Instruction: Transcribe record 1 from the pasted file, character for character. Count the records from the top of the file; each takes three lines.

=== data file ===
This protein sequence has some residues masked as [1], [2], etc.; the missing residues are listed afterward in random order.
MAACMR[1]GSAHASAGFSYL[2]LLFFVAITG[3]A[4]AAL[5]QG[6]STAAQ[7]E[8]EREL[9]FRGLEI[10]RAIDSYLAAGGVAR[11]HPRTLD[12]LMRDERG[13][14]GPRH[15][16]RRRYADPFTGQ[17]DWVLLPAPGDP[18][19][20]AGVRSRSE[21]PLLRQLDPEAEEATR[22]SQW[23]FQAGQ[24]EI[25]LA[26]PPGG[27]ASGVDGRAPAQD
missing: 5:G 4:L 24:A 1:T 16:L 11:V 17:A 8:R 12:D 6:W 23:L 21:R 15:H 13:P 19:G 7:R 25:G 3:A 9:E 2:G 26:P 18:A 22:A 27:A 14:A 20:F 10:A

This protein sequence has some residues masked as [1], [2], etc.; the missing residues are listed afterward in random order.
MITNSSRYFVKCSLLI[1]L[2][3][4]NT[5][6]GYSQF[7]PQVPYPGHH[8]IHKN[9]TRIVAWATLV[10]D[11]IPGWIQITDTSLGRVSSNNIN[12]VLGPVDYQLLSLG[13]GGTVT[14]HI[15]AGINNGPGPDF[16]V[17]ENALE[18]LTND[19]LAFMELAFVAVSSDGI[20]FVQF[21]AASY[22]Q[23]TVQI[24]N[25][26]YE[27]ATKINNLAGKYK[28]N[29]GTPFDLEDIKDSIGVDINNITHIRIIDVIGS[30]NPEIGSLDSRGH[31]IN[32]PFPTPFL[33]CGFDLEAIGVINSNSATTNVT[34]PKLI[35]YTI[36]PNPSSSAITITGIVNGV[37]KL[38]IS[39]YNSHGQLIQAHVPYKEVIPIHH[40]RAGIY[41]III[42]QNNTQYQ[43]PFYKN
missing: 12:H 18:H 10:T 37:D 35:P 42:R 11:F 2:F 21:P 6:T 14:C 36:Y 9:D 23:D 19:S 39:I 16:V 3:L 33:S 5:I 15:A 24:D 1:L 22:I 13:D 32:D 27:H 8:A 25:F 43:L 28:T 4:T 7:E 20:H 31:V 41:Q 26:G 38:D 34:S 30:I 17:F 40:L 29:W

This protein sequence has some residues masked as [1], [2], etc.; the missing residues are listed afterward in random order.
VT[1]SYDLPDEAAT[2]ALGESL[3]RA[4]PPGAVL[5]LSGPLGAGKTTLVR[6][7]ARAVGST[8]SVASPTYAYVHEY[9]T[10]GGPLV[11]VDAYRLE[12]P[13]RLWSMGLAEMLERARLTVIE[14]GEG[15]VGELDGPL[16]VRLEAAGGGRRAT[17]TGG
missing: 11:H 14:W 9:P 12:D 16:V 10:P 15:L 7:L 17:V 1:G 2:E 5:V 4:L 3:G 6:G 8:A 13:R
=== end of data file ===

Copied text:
This protein sequence has some residues masked as [1], [2], etc.; the missing residues are listed afterward in random order.
MAACMR[1]GSAHASAGFSYL[2]LLFFVAITG[3]A[4]AAL[5]QG[6]STAAQ[7]E[8]EREL[9]FRGLEI[10]RAIDSYLAAGGVAR[11]HPRTLD[12]LMRDERG[13][14]GPRH[15][16]RRRYADPFTGQ[17]DWVLLPAPGDP[18][19][20]AGVRSRSE[21]PLLRQLDPEAEEATR[22]SQW[23]FQAGQ[24]EI[25]LA[26]PPGG[27]ASGVDGRAPAQD
missing: 5:G 4:L 24:A 1:T 16:L 11:V 17:A 8:R 12:D 6:W 23:L 21:R 15:H 13:P 19:G 7:R 25:G 3:A 9:E 2:G 26:P 18:A 22:A 27:A 14:A 20:F 10:A